"It's not much but it's ours"

Saturday, June 14, 2008


It's a total biosphere
The farm in the back
(Cabaret Voltaire Remix)

I suppose it was inevitable that those days, where my most pressing issue was where to go for lunch, would come to an end and I would be thrown back into the savage world of wage slavery that is the modern workplace. Or in my case treading the boards again: in rep at a small theatre under the Tinsley Viaduct, playing the part of Pale in a new production of Lanford Wilson's Burn This (“Goddamn this fuckin' place”).

By way of celebration I needed no coercing in returning for lunch at my favourite table of the moment: the Hart Brother’s Quo Vadis in Soho. I’d written about it a couple of weeks ago and how it pushed all the right buttons as far as I was concerned: good ingredients, precisely cooked; on the ball service, comfortable dining room. Attention to all details, in other words.

Lunch on this day started off with some Sea Urchin or its gonads to be more precise. Sea Urchin is up there with Caviar and Percebes in terms of its price and also how it divides people into those who ‘get it’ and those who don’t. Like all seafood it needs to be extremely fresh.

This example was excellent: creamy, rich and briny with a slight sweetness. It didn’t need any accompaniment. I was transported back several years to a meal with the younger Hermano at Sushi Yasuda in NYC, considered by many the best place for Sushi in the US. We were sitting at the corner of the bar - Yasuda-san’s station - and because we had expressed a love of Uni, at the end of a tremendous Omakase he comped us big spoonfuls of the stuff. He explained , with a wink, that they were “for the weekend”. Yes, he did know HS was my brother (I think).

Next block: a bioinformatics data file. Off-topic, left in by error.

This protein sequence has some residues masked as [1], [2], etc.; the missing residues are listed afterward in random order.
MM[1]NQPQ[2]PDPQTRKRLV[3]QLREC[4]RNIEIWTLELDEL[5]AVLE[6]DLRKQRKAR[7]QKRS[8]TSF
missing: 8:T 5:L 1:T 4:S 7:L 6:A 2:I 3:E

Whitebait was the exemplar of this dish. Fresh little fish had been lightly coated in the harina especial para freir or special flour that the Spanish use for preparing fish for frying. It’s USP is that it doesn’t suck up the oil. This fact combined with good technique meant that the coating was crisp and grease free.

The kitchen at Quo Vadis really has a knack with their timing of meat and fish dishes. My Veal Cutlet was cooked so the flesh had just the barest trace of pink. Covered in a little well-judged sage jus, it was of notably good quality. It sat on a small blob of smooth, creamy pommes puree.

On the side were some more of those great chips – although they weren’t quite up to standard of the first batch I’d eaten – and a fresh, simple salad of shaved fennel and heirloom tomatoes.

A pud of Profiteroles could only have been improved by serving the little jug of dark, bitter, Chocolate sauce hot instead of lukewarm. It needed to provide a better contrast with the cold Vanilla ice cream inside the choux pastry buns.

Afterwards, I had a double espresso and rued the absence of the homemade Pacharán or artisanal Orujo Blanco that the Hart’s serve at Barrafina.

So, four different dishes to last time and I’m very happy to report it’s still all good. Keep up the fine work, boys.

Anyway, I’m off now to get in character and brew myself a pot of that nice orange pekoe tea.

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Anonymous Anonymous said...

Are you really playing Pale? I saw Malkovich's incendiary performance in the West End in 1990 - unforgettable.

Thursday, June 19, 2008 11:43:00 pm  
Blogger Hermano 1 said...

I've even got the kimono although I might be more nuanced (think Ed Norton, just over ten years later in NYC).

Friday, June 20, 2008 9:42:00 pm  

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